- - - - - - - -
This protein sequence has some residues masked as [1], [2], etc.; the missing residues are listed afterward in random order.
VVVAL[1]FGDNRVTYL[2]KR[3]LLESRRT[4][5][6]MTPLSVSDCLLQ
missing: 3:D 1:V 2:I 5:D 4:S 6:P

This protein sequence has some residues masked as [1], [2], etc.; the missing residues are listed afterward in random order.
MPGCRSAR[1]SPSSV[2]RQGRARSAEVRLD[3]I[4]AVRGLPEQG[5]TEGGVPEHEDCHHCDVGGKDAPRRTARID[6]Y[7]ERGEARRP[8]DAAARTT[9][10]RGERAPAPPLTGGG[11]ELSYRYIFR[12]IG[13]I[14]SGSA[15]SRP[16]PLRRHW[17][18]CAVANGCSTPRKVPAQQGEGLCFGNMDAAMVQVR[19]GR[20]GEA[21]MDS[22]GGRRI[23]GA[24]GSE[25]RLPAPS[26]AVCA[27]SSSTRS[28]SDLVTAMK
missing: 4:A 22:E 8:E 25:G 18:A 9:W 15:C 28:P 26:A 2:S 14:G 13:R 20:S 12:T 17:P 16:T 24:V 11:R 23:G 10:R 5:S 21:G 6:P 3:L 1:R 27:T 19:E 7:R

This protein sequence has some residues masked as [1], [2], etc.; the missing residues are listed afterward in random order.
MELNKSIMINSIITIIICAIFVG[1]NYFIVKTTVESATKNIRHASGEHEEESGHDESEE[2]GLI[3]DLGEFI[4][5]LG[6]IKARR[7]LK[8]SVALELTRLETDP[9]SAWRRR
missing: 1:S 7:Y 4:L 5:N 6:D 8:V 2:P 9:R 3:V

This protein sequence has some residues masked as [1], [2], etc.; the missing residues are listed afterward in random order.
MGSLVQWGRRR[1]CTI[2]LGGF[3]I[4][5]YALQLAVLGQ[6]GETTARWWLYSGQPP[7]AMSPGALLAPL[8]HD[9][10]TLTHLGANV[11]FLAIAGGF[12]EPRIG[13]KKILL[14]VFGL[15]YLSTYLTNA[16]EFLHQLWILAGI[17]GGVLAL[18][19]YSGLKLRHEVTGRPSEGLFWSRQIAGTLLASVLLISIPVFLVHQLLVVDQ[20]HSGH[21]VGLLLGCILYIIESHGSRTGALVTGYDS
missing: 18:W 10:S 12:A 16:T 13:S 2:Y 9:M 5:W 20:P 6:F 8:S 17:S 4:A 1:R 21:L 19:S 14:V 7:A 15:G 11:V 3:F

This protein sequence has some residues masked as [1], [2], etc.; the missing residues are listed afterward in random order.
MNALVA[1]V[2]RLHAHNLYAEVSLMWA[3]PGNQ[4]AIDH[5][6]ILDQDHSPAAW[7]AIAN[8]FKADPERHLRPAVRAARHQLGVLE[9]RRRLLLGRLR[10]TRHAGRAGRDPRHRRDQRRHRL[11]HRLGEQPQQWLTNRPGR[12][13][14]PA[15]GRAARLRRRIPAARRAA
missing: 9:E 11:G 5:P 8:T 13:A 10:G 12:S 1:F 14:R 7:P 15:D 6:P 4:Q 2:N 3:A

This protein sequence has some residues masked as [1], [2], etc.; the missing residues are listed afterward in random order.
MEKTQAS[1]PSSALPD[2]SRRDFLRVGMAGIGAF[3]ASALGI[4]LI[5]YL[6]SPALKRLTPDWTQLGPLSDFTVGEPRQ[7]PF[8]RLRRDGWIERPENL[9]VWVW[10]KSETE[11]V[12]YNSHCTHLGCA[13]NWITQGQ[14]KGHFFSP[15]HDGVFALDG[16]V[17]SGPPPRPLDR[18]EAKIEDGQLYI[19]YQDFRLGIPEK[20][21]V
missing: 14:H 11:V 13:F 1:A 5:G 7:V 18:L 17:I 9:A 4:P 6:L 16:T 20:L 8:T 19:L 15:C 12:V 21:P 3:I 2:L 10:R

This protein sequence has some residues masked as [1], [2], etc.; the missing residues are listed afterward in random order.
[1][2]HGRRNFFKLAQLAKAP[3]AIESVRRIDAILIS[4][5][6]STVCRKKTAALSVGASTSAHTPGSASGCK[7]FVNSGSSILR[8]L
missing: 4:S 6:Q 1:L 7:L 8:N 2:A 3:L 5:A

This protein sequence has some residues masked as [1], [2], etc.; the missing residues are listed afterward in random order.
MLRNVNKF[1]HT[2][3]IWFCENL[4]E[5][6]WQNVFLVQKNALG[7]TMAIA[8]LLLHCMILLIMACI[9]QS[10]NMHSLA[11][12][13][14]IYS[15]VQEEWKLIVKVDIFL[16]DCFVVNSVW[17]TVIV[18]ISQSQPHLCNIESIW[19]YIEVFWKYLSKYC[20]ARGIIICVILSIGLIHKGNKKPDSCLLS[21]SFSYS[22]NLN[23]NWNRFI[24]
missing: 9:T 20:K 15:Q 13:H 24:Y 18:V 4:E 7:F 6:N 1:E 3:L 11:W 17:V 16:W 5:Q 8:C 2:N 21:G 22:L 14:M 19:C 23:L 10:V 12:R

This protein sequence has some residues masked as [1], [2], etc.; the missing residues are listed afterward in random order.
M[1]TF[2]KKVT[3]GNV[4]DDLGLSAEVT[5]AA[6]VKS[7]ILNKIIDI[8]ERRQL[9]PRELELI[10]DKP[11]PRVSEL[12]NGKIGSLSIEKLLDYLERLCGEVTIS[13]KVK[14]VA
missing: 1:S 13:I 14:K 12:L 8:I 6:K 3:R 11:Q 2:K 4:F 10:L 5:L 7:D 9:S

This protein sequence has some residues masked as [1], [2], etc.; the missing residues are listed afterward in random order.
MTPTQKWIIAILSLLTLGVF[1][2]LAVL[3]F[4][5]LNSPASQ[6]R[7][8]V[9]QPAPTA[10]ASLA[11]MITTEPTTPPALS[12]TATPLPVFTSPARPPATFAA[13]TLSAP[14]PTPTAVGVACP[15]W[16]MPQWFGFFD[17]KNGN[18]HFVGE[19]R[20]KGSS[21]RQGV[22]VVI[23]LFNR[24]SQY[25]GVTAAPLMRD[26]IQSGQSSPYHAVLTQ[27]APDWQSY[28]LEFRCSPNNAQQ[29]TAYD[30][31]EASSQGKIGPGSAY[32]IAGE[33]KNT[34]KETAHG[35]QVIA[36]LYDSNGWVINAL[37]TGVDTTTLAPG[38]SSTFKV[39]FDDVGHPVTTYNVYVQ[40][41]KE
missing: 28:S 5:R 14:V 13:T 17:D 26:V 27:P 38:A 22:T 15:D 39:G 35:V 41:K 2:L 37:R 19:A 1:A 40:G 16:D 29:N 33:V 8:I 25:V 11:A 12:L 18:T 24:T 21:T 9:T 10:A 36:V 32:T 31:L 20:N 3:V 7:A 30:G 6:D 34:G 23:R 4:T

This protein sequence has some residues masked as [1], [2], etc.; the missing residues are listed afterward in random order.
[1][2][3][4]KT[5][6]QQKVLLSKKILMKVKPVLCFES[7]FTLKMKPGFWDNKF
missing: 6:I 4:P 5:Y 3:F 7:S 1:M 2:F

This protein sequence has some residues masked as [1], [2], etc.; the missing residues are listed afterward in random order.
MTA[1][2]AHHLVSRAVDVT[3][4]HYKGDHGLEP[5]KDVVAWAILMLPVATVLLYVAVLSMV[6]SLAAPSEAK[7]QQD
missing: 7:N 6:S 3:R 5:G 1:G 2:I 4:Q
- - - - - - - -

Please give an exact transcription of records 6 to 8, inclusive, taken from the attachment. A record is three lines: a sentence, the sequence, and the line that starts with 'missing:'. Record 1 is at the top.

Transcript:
This protein sequence has some residues masked as [1], [2], etc.; the missing residues are listed afterward in random order.
MEKTQAS[1]PSSALPD[2]SRRDFLRVGMAGIGAF[3]ASALGI[4]LI[5]YL[6]SPALKRLTPDWTQLGPLSDFTVGEPRQ[7]PF[8]RLRRDGWIERPENL[9]VWVW[10]KSETE[11]V[12]YNSHCTHLGCA[13]NWITQGQ[14]KGHFFSP[15]HDGVFALDG[16]V[17]SGPPPRPLDR[18]EAKIEDGQLYI[19]YQDFRLGIPEK[20][21]V
missing: 14:H 11:V 13:F 1:A 5:G 7:V 18:L 17:I 9:A 4:P 6:L 16:T 20:L 8:T 19:L 15:C 12:V 21:P 3:I 2:L 10:R

This protein sequence has some residues masked as [1], [2], etc.; the missing residues are listed afterward in random order.
[1][2]HGRRNFFKLAQLAKAP[3]AIESVRRIDAILIS[4][5][6]STVCRKKTAALSVGASTSAHTPGSASGCK[7]FVNSGSSILR[8]L
missing: 4:S 6:Q 1:L 7:L 8:N 2:A 3:L 5:A

This protein sequence has some residues masked as [1], [2], etc.; the missing residues are listed afterward in random order.
MLRNVNKF[1]HT[2][3]IWFCENL[4]E[5][6]WQNVFLVQKNALG[7]TMAIA[8]LLLHCMILLIMACI[9]QS[10]NMHSLA[11][12][13][14]IYS[15]VQEEWKLIVKVDIFL[16]DCFVVNSVW[17]TVIV[18]ISQSQPHLCNIESIW[19]YIEVFWKYLSKYC[20]ARGIIICVILSIGLIHKGNKKPDSCLLS[21]SFSYS[22]NLN[23]NWNRFI[24]
missing: 9:T 20:K 15:Q 13:H 24:Y 18:V 4:E 7:F 6:N 1:E 3:L 11:W 17:V 16:W 5:Q 8:C 2:N 21:G 22:L 14:M 19:C 23:L 10:V 12:R